Winding down and ramping up

Last week marked the end of my first season (half season but really who’s counting?) as a pro road racer. It’s been such an amazing ride and I have met such cool people and learned so much I really wish it wasn’t over.

I have to admit that in the last month I was as close to being burned out as I’ve ever been, more mentally than physically.  Cascade Classic was so challenging to get through just five days after being doored by a cab driver knowing that my body was not performing anywhere near its potential.

The last race of the year was the Blue Ribbon Alpine Challenge in beautiful (and hypoxic!) Aspen Colorado.  I was so excited for this race because Niels was coming with me, we had plans to visit some very dear friends in Fort Collins, we were going to ride roller coasters in Denver, we were getting to see two stages of the U.S. Pro Challenge, and my much needed two weeks of rest was just on the other side of the finish line.

The race was originally supposed to be a three day stage race including a hillclimb TT, a circuit race, and a crit.  Due to lack of funding (I don’t know from who but I have my ideas) it was shortened to just a crit.  Although saying “just a crit” I think takes away from all of the amazing and hard work that Jessica Van Garderen put into making this race a reality and also the fact that racing “just a crit” at 8,000 feet is roughly the equivalent of racing a crit while getting punched in the stomach every lap … especially when you live at about 132 feet above sea level.

Despite a dude saying some dumb shit and then totally backpedaling, the race was super fun and really fast, one of the fastest of the year with our average speed being about 27 mph for the hour.  It was also crazy aggressive as the ladies showed all the spectators (who frankly were there to see the men) that women can be fast and aggressive too.

The day after the race I somehow managed to talk Niels into riding to the top of Independence Pass to watch Stage 4 of the U.S. Pro Cycling Challenge.  The climb from Aspen to the top of Independence is over 4,000 vertical feet and tops off at a brutally hypoxic altitude of 12,095 feet as shown by our sweet outhouse pose.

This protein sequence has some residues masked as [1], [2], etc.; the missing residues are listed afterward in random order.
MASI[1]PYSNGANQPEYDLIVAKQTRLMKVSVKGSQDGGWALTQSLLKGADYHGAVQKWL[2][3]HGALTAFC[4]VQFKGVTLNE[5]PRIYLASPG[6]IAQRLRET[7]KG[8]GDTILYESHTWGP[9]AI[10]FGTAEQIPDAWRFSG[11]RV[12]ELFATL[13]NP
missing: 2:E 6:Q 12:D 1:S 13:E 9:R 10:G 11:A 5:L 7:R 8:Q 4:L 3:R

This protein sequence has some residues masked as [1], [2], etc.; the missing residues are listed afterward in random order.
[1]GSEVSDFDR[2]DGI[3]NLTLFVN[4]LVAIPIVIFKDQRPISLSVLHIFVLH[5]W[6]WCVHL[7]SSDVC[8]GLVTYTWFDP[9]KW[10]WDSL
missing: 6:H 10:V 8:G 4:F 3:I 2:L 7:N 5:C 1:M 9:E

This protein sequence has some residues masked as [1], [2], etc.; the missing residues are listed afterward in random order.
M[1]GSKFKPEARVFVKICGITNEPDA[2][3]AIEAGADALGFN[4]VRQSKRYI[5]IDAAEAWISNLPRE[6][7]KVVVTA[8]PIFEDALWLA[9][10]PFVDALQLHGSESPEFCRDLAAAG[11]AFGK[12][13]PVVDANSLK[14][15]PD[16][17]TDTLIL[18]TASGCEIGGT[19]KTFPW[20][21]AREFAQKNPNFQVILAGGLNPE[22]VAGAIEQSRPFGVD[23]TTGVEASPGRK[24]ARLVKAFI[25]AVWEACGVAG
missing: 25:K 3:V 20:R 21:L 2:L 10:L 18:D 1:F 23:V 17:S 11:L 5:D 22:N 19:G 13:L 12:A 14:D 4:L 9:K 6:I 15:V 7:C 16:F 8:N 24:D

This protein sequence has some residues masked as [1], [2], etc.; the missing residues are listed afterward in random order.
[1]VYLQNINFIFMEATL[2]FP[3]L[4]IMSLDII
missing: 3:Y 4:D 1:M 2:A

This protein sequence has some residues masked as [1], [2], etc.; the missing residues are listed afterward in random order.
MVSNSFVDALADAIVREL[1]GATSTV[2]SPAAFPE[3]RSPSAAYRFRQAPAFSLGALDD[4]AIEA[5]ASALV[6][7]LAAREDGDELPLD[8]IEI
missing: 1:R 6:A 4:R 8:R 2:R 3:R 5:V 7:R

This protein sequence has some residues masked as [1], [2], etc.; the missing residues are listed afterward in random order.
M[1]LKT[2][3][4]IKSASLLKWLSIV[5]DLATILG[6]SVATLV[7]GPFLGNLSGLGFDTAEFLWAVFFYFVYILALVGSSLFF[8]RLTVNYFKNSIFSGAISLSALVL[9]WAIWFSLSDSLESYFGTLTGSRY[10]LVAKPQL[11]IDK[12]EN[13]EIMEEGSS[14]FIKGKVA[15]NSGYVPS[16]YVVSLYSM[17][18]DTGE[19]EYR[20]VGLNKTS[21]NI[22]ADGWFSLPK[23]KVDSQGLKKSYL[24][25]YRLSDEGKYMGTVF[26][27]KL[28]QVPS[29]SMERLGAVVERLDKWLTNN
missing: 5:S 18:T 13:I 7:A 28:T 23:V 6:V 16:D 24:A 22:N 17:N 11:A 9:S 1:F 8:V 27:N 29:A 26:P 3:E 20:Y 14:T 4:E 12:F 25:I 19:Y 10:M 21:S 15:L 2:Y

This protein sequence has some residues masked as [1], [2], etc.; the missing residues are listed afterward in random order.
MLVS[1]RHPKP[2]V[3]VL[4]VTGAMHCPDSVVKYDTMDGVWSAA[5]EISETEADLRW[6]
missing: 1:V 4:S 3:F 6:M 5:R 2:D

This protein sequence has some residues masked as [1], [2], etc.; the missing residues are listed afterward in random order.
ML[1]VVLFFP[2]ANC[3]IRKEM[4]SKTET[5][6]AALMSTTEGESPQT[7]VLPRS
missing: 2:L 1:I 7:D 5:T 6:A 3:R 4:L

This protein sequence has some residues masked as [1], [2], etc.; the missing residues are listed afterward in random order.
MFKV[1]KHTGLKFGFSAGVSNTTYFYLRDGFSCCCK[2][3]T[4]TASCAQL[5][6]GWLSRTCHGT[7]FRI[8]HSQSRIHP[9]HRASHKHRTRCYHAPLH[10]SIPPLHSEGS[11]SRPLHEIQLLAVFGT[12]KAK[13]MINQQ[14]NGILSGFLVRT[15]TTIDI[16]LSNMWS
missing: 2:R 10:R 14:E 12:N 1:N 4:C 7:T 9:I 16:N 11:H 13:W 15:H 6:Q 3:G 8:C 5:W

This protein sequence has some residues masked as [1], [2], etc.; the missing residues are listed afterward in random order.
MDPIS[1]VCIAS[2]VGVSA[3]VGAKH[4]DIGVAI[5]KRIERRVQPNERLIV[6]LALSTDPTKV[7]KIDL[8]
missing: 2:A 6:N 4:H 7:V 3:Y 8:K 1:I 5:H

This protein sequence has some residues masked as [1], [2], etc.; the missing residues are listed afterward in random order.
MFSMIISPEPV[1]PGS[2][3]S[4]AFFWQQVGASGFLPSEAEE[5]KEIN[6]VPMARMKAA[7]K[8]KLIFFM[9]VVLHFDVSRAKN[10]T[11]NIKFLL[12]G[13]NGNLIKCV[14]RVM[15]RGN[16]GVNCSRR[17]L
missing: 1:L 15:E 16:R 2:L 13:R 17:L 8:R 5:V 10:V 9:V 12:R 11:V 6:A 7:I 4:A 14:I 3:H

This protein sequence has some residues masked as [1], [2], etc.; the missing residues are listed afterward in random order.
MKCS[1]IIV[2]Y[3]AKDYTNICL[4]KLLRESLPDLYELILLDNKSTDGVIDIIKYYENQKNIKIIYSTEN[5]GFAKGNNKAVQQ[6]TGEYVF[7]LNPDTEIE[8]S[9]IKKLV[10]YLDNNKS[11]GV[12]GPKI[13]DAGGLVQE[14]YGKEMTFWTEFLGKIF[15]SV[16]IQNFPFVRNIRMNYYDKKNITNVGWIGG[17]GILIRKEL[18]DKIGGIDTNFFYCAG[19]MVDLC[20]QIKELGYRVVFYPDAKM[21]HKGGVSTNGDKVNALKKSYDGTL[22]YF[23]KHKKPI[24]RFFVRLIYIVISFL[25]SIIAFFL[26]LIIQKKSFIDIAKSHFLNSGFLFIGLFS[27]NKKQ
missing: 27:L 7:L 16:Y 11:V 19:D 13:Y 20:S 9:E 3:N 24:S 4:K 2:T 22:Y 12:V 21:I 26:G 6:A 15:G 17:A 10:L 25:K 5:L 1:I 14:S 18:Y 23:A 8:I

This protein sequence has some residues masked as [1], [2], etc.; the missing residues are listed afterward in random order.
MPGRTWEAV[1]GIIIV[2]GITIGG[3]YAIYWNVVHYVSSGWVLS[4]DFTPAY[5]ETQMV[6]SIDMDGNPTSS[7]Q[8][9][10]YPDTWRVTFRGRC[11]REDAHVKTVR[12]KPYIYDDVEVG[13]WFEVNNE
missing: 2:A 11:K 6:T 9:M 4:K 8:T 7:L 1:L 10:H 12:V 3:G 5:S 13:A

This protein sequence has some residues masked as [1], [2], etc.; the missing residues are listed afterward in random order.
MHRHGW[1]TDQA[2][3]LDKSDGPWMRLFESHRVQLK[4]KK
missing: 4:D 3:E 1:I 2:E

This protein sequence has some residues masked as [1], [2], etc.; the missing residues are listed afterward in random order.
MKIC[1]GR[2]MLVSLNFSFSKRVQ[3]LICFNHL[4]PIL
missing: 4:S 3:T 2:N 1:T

At the top of the climb we settled in with the least crazy cycling fans we could find to watch the men come over the top.  It was a good thing we did because we got to see our number 1 guy, Jens Voigt come over first on a solo attack that he had launched just miles into the stage and that held through to the finish.

After leaving Aspen we spent several days with some good buddies and even went to an amusement park where we rode all of the terrifying roller coasters and water slides.

So that’s it, road season is done and dusted and I’m totally ready for cross which I guess brings me to my second big announcement of the year …

I have been lucky enough to be asked to ride for the Cyclocrossracing.com p/b Blue Competition Cycles Elite Team!  As many of my friends know, as much as I love to race on the road, Cyclocross is my most favorite.  Last year was a breakout year for me when I won several local races and managed to hold my own at the UCI level.  I’m so excited that Cyclocrossracing.com has seen enough potential in me to give me this awesome support.  I am getting the opportunity to race at Cross Vegas as well as the majority of the USGP series (provided it’s still happening) and possibly nationals.  I picked up my beautiful new Blue Norcross SL yesterday and am building it up this weekend!  The team is really interested in working to build the women’s end of the sport and being the cranky dour feminist that I am, this is right up my alley!

I’m grateful for the much needed rest I’ve had over the last week but I’m chomping at the bit to start cyclocross season where I’ll try to be less of a hot mess and more of a pro!

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About Jess Cutler

35 year old pro road and cyclocross racer. National Champion. Generally nice person.
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